Amazon Is Next In Line For A Hefty EU Fine

Europe would appear to be on a mission to line up all the letters in the FAANGs acronym -- of Facebook, Apple, Amazon, Netflix and Google -- and make them pay for low tax bills, poor regard for privacy and antitrust issues.

Yesterday the news everyone was expected was announced. After receiving complaints from companies selling their wares on Amazon, and then looking into them, the European Commission is now launching a full-scale investigation into what data Amazon has access to and how it uses it. 

It feels like a coming together of the fines over privacy and data use that Facebook has been hit with and the mega fines Google has been slapped down with for antitrust behaviour with search and then Android.

With Facebook we have had a UK fine -- the maximum that could be raised at the time -- for its part in Cambridge Analytica and then also telling the EU authorities a rather tall tale that it would not combine WhatsApp data with its own when it bought the messaging service. Clearly, a decision was taken that the data was worth the GBP94m fine for breaking a promise on privacy.

Google has been on the wrong end of some eye-watering fines for favouring its own companies in search (2.42bn Euros) in 2017 and then a year later for the antitrust case on Android (4.34bn Euros).

Put an allegation of misuse of data with a splash of antitrust and you have a new recipe for the European Commission to hit one of the FAANGs with. Amazon stands accused of having access to third party data, from other retailers on its site, which could inform them how to price their own products. The probe is also expected to look at how brands are positioned on the page and obtain access to promotional positions.

The simple question the European Commission will be looking at is whether Amazon uses the data it receives from third-party retailers to its own advantage and that of retailers paying to be promoted on the site.

Apparently, the agreements between Amazon and retailers that sell on its site will come under close scrutiny. This is an obvious area where the European Commission could force Amazon to agree to not process data that could be an asset to its own sales operation.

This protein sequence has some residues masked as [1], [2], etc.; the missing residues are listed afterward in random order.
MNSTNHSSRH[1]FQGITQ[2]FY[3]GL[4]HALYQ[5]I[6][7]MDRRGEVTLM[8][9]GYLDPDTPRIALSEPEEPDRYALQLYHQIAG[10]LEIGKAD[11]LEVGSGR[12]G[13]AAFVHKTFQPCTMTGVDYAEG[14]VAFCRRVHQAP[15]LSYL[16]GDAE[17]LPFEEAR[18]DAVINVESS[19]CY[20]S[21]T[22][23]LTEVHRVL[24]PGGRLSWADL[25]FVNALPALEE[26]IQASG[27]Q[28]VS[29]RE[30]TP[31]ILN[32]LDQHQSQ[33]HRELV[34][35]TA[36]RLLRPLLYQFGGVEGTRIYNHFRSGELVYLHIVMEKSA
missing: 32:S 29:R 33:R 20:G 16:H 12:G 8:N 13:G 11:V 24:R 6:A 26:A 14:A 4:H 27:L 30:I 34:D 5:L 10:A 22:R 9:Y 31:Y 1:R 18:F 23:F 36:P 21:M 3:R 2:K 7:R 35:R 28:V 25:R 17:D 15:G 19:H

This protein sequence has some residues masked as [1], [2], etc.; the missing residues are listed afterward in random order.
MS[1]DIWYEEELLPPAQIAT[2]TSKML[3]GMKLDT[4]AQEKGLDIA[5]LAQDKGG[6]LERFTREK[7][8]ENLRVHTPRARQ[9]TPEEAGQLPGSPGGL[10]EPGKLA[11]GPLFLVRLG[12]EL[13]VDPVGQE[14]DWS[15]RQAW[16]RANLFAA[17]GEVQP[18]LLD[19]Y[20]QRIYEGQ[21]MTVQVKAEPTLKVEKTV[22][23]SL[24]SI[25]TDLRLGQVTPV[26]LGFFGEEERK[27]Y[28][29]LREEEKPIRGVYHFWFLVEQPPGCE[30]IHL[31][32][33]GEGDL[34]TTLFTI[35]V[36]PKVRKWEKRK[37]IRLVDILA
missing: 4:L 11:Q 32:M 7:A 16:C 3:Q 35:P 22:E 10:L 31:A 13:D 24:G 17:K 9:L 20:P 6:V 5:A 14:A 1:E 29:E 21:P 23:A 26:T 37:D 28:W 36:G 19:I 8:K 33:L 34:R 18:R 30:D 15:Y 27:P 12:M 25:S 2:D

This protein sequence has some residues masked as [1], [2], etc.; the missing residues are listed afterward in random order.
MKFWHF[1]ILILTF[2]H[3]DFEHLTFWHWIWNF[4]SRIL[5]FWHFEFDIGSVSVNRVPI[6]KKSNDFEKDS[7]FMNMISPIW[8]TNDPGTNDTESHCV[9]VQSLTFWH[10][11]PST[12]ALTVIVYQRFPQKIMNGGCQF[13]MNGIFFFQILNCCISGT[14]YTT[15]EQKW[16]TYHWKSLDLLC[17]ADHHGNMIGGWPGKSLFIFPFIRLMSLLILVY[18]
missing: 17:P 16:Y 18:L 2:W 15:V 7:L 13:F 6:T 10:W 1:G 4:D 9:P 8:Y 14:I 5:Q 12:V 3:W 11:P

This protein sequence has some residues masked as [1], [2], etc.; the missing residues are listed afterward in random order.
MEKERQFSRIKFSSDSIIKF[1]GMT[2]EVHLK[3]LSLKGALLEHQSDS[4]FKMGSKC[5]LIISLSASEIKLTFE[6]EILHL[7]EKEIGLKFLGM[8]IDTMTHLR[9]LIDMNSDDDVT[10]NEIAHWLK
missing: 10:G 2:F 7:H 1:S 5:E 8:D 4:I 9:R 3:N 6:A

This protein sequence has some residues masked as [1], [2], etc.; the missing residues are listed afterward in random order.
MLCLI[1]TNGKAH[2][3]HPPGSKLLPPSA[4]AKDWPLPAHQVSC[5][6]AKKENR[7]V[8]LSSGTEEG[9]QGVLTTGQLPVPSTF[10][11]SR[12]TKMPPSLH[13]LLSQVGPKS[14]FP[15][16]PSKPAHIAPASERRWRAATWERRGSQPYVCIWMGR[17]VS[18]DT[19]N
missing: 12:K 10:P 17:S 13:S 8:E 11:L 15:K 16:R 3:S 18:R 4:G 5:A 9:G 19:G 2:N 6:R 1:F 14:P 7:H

It comes at a difficult time for Amazon, which is on the road to turning the duopoly of Facebook and Google into more of a three-legged stool, as I like to think of it.

This drive to become an advertising powerhouse is driven by data -- namely what people are looking at and searching for, which in turn shows what they are in market for. Any attempts to curb the data gathering Amazon is allowed to do would surely have an impact on this part of the retail giant's business.

The fact that the European Commission has gone from an initial look at how Amazon operates to what is now a full-blown investigation does not bode well for the company. 

It is hard to imagine anything other than a large fine. The only question will be, as the public mood shifts to expect the big tech companies to be hit harder financially, whether there will be enough zeros in the final figure.

We only have to look at the outcry from politicians in the US at Faceboook's $5bn fine from the FTC over Cambridge Analytica to see that there is a more hawkish feeling around regulation and the big tech companies. The figures sound high, but in context, they rarely make a huge dent in their corporate bank account. 

What is clear, however, is that the European Commission clearly feels it has enough on Amazon to very publicly announce a full investigation. There is usually only one outcome when things reach this stage, and it's not good for the other party.

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